And just to put this into perspective, it's as if, before the primaries for the 2008 presidential elections in the U.S., it's as if a popular politician like Barack Obama was suddenly arrested on rape charges. This has been a thunderclap. And the French media is already writing Dominique Strauss-Kahn's political obituary.

Take a look at these headlines. This magazine calling it "La Chute," "The Fall of Dominique Strauss-Kahn." This one calling it a knockout, "KO." This for a man that some people thought could be France's next president.

BLITZER: Ivan, there also seems to be a significant cultural divide between France and the United States on the way he's being treated -- perp walks, Rikers Island, the jail there.

What are they saying about the treatment he's receiving in New York?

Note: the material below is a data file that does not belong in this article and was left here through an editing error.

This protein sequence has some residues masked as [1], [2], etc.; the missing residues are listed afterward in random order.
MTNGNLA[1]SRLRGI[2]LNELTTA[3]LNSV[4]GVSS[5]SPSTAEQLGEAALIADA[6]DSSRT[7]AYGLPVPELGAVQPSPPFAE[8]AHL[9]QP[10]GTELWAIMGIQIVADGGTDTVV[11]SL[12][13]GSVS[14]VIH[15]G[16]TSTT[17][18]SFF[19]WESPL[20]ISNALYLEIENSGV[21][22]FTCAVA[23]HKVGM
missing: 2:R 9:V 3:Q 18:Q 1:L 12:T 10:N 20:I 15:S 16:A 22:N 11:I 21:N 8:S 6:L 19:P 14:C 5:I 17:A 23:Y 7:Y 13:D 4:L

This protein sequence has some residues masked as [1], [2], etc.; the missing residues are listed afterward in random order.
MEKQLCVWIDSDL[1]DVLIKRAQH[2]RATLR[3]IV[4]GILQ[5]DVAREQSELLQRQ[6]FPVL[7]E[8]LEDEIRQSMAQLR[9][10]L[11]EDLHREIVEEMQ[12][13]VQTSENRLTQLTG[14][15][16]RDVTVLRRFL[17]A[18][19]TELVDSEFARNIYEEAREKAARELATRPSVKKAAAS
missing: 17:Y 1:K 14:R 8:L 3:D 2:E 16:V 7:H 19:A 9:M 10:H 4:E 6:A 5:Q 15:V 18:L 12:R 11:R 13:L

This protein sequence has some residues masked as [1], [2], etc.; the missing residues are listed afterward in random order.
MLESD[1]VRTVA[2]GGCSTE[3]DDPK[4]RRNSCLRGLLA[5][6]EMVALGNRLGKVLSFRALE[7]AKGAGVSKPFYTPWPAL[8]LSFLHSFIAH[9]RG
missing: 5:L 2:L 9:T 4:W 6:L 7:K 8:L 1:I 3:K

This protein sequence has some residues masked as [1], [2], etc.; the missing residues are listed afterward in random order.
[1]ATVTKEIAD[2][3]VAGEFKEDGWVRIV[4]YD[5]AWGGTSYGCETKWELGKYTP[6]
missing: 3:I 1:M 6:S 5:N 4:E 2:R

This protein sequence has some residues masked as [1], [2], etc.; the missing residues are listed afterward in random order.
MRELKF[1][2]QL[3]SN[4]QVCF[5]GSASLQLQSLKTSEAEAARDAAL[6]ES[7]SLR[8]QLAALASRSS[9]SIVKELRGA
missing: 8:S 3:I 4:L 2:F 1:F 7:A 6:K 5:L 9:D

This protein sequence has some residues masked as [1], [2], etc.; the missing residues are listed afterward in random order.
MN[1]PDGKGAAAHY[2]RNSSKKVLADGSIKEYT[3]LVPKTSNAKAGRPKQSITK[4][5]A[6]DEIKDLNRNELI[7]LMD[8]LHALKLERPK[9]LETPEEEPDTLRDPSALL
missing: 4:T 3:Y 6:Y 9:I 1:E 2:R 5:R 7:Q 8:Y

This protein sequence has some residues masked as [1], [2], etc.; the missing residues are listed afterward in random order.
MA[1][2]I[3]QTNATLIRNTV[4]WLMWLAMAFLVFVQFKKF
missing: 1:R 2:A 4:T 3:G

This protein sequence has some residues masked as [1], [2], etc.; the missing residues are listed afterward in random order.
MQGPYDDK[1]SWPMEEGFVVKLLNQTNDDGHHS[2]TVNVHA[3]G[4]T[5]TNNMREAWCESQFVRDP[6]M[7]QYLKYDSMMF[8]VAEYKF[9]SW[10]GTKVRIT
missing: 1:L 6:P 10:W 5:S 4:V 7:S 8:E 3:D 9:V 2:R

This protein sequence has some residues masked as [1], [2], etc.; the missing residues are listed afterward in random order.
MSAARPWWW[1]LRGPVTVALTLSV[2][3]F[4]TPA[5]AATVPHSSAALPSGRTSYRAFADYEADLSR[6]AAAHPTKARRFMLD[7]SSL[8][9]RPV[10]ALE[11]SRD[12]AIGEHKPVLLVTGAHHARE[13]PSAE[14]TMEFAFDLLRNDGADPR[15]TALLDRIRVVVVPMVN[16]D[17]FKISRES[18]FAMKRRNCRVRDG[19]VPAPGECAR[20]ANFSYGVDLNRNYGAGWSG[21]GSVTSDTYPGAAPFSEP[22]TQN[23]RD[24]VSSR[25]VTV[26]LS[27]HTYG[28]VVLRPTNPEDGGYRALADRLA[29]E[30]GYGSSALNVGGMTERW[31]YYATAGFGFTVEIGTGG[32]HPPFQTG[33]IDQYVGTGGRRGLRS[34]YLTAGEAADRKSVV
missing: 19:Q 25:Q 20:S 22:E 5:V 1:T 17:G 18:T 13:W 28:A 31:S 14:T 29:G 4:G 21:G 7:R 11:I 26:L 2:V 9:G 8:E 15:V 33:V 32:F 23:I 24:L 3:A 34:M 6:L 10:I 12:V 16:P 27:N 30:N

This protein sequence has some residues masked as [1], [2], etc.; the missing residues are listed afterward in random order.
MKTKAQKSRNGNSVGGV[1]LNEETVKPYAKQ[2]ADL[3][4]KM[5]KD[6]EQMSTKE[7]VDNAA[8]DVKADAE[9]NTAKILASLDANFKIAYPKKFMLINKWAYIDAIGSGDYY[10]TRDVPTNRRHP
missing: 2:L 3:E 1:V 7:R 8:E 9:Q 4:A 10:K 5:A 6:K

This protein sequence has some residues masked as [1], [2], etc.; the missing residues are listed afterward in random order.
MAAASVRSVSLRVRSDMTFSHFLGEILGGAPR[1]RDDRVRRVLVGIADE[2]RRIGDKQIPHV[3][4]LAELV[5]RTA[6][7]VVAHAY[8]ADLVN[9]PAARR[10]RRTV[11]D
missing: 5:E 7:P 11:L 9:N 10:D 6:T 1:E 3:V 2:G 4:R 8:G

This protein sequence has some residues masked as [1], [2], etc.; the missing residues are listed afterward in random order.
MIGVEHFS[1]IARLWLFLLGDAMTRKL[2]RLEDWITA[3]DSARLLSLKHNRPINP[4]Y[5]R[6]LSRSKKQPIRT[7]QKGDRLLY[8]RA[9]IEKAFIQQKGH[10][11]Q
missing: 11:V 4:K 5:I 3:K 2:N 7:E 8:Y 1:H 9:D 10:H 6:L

WATSON: Well, the head of the Socialist Party said, you know, this is not the French system, to have cameras in the courtroom, to show people with handcuffs before they've been actually convicted of the crime they're accused of. She said she respected this -- this American tradition, but pointed out that it was very different and it was important for French -- the French people to recognize that he is still presumed innocent. Take a listen to what one spokesman for the Socialist Party had to say to me.


UNIDENTIFIED MALE: It's very bizarre, strange for us, to see one of our leaders between two American cops like in -- in a movie.


WATSON: So, many of these people uncomfortable seeing their leader humiliated like this. But at the same time, pointing out that the seriousness of the charges against him means that it is very important for this investigation to be seen through to the very end, whether or not Strauss-Kahn is proven guilty or innocent -- Wolf.